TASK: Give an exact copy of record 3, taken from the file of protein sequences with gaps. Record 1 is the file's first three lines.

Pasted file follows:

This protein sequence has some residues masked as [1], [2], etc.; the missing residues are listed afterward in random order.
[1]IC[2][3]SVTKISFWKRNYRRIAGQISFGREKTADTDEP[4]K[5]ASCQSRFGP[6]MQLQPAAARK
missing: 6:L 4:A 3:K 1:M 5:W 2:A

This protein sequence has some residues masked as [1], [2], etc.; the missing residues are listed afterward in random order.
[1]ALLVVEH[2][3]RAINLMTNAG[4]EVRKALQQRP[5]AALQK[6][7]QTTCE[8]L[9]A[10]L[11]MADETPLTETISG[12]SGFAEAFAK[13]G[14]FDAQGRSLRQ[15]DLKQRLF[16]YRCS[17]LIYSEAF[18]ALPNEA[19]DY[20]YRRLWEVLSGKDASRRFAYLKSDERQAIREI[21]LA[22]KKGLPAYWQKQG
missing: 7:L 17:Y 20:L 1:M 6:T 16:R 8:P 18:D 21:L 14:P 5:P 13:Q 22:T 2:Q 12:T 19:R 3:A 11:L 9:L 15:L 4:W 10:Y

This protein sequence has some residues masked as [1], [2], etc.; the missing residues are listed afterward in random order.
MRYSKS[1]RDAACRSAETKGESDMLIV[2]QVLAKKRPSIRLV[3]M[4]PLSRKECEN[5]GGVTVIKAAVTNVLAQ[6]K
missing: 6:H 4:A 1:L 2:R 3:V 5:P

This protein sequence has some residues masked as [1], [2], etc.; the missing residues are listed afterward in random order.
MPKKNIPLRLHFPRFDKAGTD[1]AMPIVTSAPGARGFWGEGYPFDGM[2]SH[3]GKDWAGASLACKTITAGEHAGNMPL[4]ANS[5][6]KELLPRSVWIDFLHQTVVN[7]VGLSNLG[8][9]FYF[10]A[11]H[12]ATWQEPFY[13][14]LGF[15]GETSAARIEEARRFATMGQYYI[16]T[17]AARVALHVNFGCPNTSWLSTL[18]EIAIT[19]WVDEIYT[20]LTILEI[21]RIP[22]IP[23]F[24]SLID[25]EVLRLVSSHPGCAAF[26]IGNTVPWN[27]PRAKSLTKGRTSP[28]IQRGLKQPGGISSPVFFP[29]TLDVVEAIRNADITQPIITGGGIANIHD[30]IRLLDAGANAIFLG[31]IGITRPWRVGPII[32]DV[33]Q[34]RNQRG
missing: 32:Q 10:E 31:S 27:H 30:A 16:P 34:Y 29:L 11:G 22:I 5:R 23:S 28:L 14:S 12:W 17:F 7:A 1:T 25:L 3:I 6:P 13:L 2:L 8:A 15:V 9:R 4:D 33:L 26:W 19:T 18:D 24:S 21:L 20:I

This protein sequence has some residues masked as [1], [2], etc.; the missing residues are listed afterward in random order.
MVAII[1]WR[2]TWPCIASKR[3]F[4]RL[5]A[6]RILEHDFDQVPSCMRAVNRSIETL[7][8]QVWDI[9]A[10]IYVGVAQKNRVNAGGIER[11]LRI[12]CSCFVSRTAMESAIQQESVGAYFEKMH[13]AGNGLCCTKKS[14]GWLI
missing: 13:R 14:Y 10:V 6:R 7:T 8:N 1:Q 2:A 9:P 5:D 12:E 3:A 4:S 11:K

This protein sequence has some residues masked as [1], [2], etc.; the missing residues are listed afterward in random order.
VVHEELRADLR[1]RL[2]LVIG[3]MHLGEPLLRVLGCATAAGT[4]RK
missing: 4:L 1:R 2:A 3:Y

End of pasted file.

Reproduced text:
This protein sequence has some residues masked as [1], [2], etc.; the missing residues are listed afterward in random order.
MRYSKS[1]RDAACRSAETKGESDMLIV[2]QVLAKKRPSIRLV[3]M[4]PLSRKECEN[5]GGVTVIKAAVTNVLAQ[6]K
missing: 6:H 4:A 1:L 2:R 3:V 5:P